Alfred Srere, Susan Stacy, Harry
Steinhauser, Oriel Straehley, Ralph
Strem, Elizabeth Swift, Ann Ter-
brueggen, Helen Thrasher, Edmund
Thorne.
The list concludes with: Donald
Vance, Doris Vanderbilt, Jack Ver-
schoor, Martha Walker, Catherine
Weaver, Joan Walker, David Wend,
William Westmaas, J. D. Wheeler,
Charles Williams, Ernest Williams,
Robert Wiltse, ' Clarence Winchell,
Lester Wolfson, Mary Worsham, Jes-
se Wright, William Wunch and Hui-
Lan Yeh.

I

By RICHARD C. BERGHOLZ
Associated Press Correspondent
LEYTE, P. I-"Sort of makes you
wonder, doesn't it?" the young officer
murmured as we watched the two
husky Japanese prisoners of war
grunting and tugging as they wrestl-
ed in front of us.
"A couple of days or weeks ago,
these two Japs were trying to kill
our Yanks by any means they could.
One of those boys was a volunteer in
the vaunted Nip suicide squad.
Japs Appear Happy
"Now here we sit watching this
wrestling match in this stockade.
Look at the faces of those Japs sitting
there in the sand. All those men are
supposed to believe the greatest
thing that can happen to them is
to die for their emperor. And that
the greatest misfortune and disgrace
is to fail and to fall prisoner to the
Americans.
"Look at them now. Do you think
they're unhappy and dejected, at
least at this particular moment?"
All around the 20-foot square of
soft sand crowded scores of Japa-
nese prisoners of war. As the wrestl-

ers strained, as the referee screamed
at them, as the brief bouts ended,
virtually every prisoner's face flashed
with excitement as he shouted, clap-
ped, laughed.
Prizes Given to Contest Winners
The 100-odd volunteer wrestlers
were divided into two teams. Each
had its followers. Hanging from
tent flaps was a big schedule of
events, printed in Japanese charac-
ters, of course. After every bout the
scorekeeper circled the winner's name
in bright red ink.
There were prizes of canned food,
cigarettes, fruit juice for winners of
the main events. Each winner made
his ceremonial bow and each was
loudly cheered by -his team support-
ers.
Sumo Is New Game
The game was called Sumo. Unlike
Judo, where there are no holds bar-
red, Sumo has very strict rules and
only by pulling, pushing, or tripping
can an opponent be thrown down or
out of the ring.
Often it's hard to tell who goes
out of the ring first. It's up to the

referee and some of his decisions
can be pretty unpopular. But dur-
ing the hour and one-half we watch-
ed the bouts, we saw no contestant
indicate any facial expression or
action resentment against the ref-
eree's decision.
Mozart Concert
Will, Be Given
The "Jupiter" symphony of Wolf-
gang Mozart conducted by Bruno
Walter, considered the greatest liv-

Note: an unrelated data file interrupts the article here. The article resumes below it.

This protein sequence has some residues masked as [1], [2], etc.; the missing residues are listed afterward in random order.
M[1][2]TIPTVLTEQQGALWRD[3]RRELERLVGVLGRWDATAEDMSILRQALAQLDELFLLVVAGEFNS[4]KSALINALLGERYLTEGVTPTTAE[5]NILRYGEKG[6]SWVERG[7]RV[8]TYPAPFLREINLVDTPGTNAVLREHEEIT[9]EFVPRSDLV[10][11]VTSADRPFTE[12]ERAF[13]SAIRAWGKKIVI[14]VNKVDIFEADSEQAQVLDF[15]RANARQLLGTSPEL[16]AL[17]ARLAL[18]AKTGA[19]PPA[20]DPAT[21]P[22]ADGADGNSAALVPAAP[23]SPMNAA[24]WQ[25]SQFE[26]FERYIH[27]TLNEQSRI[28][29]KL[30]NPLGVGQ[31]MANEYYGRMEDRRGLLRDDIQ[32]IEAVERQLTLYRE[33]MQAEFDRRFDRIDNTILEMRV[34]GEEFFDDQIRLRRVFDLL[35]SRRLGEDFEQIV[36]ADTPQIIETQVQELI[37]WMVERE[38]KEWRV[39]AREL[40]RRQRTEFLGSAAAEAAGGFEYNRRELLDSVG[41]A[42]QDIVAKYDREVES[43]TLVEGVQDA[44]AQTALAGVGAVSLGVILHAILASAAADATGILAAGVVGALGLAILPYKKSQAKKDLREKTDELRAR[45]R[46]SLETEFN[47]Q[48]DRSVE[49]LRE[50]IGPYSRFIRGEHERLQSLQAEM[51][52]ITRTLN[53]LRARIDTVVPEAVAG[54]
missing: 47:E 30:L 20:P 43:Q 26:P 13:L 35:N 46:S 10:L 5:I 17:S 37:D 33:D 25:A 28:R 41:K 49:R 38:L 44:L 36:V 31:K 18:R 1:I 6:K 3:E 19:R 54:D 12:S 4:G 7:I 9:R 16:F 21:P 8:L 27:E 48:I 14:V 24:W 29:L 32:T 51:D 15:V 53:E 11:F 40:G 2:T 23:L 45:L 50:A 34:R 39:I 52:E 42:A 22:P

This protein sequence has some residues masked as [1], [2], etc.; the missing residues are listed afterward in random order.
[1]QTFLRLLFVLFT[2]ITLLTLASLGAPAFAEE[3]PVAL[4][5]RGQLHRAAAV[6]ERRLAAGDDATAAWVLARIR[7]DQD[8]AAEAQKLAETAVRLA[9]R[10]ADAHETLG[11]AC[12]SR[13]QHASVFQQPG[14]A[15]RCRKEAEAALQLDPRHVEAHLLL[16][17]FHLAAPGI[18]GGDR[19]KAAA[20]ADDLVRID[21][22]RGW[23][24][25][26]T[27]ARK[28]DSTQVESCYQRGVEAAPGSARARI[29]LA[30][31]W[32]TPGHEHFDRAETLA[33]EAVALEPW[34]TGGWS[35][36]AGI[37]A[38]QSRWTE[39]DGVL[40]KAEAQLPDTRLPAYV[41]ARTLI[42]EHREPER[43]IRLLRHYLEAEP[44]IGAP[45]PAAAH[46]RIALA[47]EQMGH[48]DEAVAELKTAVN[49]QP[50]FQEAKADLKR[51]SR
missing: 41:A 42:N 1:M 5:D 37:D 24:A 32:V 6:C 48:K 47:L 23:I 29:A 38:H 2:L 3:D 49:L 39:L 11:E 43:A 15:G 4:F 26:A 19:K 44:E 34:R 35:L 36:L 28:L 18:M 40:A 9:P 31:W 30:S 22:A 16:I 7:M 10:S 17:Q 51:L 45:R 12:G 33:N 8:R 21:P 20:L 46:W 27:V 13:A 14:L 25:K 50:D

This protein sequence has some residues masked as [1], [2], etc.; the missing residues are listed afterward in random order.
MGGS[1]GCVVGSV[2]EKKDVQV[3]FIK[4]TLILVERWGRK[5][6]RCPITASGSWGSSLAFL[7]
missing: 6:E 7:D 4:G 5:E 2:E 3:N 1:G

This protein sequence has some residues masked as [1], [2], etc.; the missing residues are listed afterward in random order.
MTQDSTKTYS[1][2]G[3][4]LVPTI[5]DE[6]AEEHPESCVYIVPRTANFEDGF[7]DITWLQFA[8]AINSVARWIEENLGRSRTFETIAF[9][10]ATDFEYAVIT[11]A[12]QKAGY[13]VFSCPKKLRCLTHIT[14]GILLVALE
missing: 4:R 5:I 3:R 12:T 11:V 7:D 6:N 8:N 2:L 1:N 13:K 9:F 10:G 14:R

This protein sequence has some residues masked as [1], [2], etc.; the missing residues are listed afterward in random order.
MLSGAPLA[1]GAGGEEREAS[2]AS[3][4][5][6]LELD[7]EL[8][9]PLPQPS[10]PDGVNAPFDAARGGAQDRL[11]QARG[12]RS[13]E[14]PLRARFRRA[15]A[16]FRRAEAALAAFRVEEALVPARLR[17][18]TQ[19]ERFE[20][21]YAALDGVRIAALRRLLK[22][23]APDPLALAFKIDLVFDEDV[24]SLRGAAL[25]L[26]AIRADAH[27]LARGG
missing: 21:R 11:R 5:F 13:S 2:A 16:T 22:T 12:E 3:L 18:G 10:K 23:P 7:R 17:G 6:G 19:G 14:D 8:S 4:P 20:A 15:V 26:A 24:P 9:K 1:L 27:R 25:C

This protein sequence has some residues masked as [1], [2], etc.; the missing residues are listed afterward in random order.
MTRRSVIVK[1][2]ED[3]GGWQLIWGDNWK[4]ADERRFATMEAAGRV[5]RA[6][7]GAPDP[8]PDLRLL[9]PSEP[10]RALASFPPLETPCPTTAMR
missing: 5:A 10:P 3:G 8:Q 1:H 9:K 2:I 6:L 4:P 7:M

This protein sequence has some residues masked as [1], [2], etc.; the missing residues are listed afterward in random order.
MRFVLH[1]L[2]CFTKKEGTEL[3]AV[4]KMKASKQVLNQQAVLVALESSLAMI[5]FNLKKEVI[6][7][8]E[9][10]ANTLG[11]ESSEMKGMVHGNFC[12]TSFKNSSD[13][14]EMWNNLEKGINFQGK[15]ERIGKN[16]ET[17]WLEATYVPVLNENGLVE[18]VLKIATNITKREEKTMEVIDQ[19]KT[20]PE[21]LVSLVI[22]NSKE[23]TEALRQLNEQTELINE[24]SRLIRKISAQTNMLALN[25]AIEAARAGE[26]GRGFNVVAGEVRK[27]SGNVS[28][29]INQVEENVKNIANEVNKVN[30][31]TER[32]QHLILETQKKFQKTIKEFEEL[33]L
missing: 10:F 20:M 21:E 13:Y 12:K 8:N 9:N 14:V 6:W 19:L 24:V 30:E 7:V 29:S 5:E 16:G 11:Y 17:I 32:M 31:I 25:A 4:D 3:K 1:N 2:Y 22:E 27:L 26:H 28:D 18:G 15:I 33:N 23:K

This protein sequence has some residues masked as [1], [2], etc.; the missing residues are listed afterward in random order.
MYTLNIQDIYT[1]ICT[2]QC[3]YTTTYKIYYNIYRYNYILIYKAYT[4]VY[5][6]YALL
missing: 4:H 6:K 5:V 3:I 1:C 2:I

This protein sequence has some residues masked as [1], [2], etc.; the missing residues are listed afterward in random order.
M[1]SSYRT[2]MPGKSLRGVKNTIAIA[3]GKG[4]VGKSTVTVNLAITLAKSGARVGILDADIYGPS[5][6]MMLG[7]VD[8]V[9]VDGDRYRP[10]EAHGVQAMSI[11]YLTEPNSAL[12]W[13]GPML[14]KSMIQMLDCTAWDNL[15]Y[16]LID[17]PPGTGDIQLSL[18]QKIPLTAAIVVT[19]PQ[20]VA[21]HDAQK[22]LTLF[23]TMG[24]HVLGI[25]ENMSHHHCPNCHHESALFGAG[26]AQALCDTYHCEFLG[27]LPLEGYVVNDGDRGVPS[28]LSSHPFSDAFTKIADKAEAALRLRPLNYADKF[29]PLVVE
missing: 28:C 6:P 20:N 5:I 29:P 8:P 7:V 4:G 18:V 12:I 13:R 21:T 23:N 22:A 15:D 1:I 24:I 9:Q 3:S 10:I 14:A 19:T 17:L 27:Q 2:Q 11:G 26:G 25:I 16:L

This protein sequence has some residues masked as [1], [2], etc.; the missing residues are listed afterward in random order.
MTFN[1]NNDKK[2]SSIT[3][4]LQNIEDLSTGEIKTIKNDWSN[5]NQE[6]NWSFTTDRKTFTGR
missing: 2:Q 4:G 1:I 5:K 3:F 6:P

ing interpreter of Mozart, will be
performed at the Student Religious
Association Music Hour at 7:30 p.m.
EWT (6:30 p.m.) today at Lane Hall.
A discussion of Mozart as a com-
poser, his symphonies in general and
the "Jupiter" symphony (C Major)
in particular will be led by Les He-
tenyi, director of the SRA music
committee.
An analysis of the four movements
and of the playing of the music will
also be included in the discussion.

AROUND THE CLOCK WITH WPAG

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WEDNESDAY, MAY 16, 1945
(Eastern War Time)
7:00-News.
7:05-Morning Round-Up.
7:30-Musical Reveille.
8:00-News.
8:15-1050 Club.
9:00-News.
9:05-Goodyear's Music Box.
9:30-Community Calendar.
9:45-Lean Back and Listen.
10:00-News.
10:05-Music for Remembrance.
10:15-What Do You Know.
10:30-Broadway Melodies.
10:40-Women Today.
10:45-Waltz Time.
11:00-News.
11:05-Popular Vocalist.
11:15-Parson's Grist Mill.
11:30-Farm and Home Hour.
12:00-News.
12:15-Milt Herth.
12:30-Trading Post.
12:45-Luncheon Melodies.
1:00--News.

1:05-Hollywood Reporter.
1:15-Vocally Yours.
1:30-Lawrence Welk.
1:45-Ellen Mitchell-Al & Lee Reis-
er.
2:00-News.
2:05-Bob Chester.
2:15-Johnny Green.
2:45-Round Towners.
3:00-Baseball Brev.
3:10-Baseball (Det. at Phila.)
5:00-News.
5:05-Campus Ballroom.
5:45-Sport Review.
6:00-News.
6:15-Albert Wallace.
6:30-Telephone Quiz.
6:45-Piano Interlude.
6:55-Flashes from Life.
7:00-News.
7:15-Fireside Harmonies.
7:25-Band of the Week.
7:30-Evening Serenade.
8:00-News.
8:05-Irene Schwoco.
8:15-Put and Take It.
8:30-U. of M. Band.

PlCTUR C O A COED ABOUT TO CALL CHICAGO

2
HEARS OPERATOR SAY -
"PLEASE IM IT YOUR CALL TO 5 MINUTES"

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CLASSIFIED ADVERTISING

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REALIZES SHIE MAY BE ON WAR-BUISY LINE:

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LOST AND FOUND
BROWN PLAID SUIT SKIRT lost
between S. University and E. Uni-
versity. Call 2-1146. Reward.
FOUND: "A lovely way to spend an
evening" at Soph Music Bar this
Saturday.
WANTED
WANTED: Book on "How To Under-
stand Women." Contact D. R. Ad-
dison or J. R. Milillo, Allen Rum-
sey House.
FOR SALE

HELP WANTED
WANTED: (1) assistant cook and
(2) dish washer for boy's summer
camp in Jackson Hole, Wyoming.
Write giving experience, salary
desired, etc. to Teton Valley Ranch,
care Cranbrook School, Bloomfield
Hills, Michigan.
WANTED: Student, either sex to
drive car during summer session
for room and breakfast. A. E.
Woodward, 1101 Natural Science
Bldg.
FOR RENT

SAYS CHEERFULLY -"I'LL BE GLAD TO'